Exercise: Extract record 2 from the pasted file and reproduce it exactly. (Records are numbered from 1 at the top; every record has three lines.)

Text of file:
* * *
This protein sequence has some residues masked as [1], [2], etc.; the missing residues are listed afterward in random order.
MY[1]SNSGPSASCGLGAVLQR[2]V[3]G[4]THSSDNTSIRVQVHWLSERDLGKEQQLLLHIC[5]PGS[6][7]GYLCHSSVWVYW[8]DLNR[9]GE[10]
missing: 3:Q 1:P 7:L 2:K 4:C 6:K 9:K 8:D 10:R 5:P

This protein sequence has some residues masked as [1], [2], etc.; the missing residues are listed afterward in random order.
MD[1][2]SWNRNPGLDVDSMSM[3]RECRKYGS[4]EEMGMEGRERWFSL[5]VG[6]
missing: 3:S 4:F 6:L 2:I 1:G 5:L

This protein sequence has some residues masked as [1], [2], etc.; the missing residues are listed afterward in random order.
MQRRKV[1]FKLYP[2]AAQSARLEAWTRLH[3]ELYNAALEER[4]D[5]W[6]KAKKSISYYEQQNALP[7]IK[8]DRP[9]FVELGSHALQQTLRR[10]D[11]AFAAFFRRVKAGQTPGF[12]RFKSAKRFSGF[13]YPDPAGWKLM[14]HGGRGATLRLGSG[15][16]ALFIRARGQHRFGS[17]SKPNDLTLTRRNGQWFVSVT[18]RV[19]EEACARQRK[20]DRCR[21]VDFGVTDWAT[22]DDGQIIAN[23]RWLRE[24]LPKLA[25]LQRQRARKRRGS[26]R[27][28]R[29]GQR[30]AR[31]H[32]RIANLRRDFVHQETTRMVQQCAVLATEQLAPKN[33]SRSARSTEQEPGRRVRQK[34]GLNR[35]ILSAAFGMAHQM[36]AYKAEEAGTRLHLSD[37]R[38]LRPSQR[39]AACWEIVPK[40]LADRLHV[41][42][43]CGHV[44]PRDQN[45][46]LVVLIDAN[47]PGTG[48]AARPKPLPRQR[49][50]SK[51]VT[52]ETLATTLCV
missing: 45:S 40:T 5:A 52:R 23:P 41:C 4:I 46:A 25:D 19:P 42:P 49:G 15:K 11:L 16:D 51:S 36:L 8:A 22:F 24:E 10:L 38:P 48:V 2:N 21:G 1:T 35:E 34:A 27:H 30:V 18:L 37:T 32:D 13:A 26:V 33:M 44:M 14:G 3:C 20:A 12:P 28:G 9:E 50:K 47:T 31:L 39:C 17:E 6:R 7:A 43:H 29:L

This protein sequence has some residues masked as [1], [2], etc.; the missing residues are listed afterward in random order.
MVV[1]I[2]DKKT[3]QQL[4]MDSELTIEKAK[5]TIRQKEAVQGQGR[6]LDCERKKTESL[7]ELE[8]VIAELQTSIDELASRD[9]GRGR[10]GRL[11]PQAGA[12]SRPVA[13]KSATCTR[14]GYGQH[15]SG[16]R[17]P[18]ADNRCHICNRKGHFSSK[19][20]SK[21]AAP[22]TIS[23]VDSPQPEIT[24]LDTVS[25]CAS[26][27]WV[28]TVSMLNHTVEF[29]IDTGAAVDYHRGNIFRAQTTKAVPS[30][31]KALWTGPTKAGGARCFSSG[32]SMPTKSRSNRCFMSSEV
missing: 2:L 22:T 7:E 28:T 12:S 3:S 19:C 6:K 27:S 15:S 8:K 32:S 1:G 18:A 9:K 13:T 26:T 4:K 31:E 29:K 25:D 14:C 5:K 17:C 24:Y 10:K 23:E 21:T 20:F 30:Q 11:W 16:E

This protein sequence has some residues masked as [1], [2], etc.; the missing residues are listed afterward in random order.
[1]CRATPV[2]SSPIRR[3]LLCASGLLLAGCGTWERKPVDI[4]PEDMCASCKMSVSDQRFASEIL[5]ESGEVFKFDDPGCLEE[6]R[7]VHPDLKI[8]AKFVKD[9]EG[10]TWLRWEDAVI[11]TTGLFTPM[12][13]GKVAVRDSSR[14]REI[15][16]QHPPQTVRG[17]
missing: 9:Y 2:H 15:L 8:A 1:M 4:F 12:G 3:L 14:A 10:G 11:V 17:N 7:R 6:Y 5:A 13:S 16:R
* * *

This protein sequence has some residues masked as [1], [2], etc.; the missing residues are listed afterward in random order.
MD[1][2]SWNRNPGLDVDSMSM[3]RECRKYGS[4]EEMGMEGRERWFSL[5]VG[6]
missing: 3:S 4:F 6:L 2:I 1:G 5:L